Plenty of too-cool-for-school cynics in the Comments, who think they're "agreeing" with Prof Thomas.
Although your fellow-commenter "imipak" (who if it is who I suspect it is, is no lightweight) also puts up a good defence against what on the surface (due to it's being couched in somewhat oblique terms) sounds like a wholesale ex cathedra
condemnation of amateur, "extracurricular" genetic testing.
'Leave it to the grown-ups, we'll tell you what's what' is very much the tone from Thomas.
So not very useful for most people? No, although those records ARE useful to scientists, et al. So if you want to buy a DNA test and don't understand what it means, you are really buying it for science. Which is fine, it isn't like the government is buying anything for science any more
There is a major difference - one side of this debate isn't trying to sell you anything.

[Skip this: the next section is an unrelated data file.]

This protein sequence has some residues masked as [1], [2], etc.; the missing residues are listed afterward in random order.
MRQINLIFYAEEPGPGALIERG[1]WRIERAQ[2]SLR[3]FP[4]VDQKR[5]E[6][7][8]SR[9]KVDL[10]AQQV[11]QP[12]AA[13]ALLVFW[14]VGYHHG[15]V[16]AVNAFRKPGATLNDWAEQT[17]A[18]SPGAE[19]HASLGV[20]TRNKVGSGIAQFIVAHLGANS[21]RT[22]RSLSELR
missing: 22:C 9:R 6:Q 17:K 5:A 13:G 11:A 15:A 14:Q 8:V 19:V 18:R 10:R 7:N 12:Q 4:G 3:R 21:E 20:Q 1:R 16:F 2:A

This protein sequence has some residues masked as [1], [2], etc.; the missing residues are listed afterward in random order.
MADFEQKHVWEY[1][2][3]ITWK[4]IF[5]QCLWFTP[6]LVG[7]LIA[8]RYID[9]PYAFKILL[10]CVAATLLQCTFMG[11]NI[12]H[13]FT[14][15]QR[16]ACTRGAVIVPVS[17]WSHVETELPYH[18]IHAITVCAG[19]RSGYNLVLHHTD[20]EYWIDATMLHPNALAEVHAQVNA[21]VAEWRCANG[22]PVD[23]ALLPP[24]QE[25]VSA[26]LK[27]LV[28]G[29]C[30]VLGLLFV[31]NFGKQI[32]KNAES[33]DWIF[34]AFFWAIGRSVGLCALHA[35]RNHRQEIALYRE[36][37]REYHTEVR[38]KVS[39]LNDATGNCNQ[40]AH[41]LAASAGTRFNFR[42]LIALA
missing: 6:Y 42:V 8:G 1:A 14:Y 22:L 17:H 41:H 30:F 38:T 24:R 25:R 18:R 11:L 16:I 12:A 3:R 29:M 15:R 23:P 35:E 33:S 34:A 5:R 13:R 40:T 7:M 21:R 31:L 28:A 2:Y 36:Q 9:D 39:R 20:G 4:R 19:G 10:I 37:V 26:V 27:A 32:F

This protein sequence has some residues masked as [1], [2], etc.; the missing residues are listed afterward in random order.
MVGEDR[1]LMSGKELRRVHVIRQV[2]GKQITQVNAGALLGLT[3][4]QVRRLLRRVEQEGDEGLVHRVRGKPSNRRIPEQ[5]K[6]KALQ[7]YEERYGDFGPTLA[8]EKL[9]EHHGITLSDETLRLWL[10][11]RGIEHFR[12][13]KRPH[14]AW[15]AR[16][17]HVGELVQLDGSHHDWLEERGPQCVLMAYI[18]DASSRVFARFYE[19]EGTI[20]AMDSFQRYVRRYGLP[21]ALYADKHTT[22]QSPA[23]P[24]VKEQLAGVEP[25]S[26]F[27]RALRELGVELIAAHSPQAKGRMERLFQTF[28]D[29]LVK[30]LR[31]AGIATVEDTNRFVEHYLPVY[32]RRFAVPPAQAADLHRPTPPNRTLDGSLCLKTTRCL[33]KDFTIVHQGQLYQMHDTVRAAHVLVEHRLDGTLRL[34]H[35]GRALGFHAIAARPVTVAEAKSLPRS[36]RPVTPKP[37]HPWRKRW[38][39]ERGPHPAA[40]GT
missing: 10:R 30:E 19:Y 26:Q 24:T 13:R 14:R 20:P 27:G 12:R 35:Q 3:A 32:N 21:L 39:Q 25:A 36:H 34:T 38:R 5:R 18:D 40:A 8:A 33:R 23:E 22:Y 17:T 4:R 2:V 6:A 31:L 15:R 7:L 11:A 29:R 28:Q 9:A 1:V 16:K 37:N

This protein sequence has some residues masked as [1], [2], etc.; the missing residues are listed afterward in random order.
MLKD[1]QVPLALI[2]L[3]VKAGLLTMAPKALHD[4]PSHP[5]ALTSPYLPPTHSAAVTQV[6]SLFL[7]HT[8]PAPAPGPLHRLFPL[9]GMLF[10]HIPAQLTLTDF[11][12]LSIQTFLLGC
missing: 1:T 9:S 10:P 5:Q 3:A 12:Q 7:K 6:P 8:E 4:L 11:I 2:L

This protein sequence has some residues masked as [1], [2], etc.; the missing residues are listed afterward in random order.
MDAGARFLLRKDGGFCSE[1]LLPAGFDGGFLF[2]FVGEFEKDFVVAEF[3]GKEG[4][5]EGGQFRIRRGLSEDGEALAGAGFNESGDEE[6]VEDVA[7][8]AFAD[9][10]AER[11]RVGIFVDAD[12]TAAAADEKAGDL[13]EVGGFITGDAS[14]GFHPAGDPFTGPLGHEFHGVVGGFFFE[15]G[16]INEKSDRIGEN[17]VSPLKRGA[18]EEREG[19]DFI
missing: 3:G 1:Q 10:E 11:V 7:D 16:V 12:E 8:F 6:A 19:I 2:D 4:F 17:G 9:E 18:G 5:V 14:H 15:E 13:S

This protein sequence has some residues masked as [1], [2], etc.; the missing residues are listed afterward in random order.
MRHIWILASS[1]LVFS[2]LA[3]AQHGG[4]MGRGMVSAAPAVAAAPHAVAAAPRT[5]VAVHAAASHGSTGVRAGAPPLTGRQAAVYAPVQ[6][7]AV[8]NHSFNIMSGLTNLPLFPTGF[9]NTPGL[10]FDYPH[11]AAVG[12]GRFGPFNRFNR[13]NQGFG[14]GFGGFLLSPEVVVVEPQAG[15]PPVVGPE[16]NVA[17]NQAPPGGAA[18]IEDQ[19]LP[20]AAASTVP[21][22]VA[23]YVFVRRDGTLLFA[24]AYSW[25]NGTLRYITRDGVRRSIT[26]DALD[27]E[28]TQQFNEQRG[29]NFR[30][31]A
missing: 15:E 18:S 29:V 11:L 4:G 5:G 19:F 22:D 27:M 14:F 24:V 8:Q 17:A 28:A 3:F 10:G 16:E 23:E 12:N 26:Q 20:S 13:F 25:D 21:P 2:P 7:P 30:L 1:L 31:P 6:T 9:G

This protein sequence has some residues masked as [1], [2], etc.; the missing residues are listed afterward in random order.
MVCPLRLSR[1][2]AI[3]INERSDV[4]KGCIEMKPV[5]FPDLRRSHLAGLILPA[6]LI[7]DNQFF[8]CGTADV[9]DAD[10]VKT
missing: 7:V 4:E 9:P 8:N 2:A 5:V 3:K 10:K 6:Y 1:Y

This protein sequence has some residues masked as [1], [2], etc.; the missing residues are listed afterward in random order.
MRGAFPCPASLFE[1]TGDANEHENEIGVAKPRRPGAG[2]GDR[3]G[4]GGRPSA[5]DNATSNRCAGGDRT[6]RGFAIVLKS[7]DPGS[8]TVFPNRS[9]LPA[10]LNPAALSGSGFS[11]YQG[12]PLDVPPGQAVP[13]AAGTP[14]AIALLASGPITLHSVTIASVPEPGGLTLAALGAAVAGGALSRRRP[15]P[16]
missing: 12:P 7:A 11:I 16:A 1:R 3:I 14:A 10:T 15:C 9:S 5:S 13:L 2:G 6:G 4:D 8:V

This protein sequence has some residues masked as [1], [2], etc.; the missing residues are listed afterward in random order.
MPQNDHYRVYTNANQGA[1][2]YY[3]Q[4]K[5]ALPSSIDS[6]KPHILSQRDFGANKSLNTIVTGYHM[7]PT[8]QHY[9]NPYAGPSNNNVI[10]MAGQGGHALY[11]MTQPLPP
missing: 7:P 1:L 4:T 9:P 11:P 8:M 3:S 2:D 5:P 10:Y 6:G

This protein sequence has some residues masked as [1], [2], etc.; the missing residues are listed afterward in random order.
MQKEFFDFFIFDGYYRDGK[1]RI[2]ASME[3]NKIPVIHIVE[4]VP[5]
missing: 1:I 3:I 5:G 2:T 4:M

I respectfully yet insolently wish to disagree on that. "One side of this debate" wants the other to STFU, as they're both likely feeling the pecuniary pinch in these Hard Times, and the "amateurs" have been kicking seven shades out of the tenured tribe on the research front since I don't know when. Maybe the Deans and Vice-Chancellors have noticed, and wondering if they could save a few bob?
And until the "proper" scientists get their history, archaeology and even paleontology up to snuff, their attempts to link their findings to past events are condemned to remain absolutely toe-curlingly
embarrassing and next-to-worthless as explanatory mechanisms of the human past. They just don't seem able
to understand the concepts of time or place, sequences or consequences. Full of lacunae and anachronisms.
And then there's Oppenheimer's stuff. Ye gods. Yet he was taken seriously by "proper scientists".
Thanks mate, I'm bloody fuming now :D
Off round to the shed to bash things and have a guinness till I calm down lol.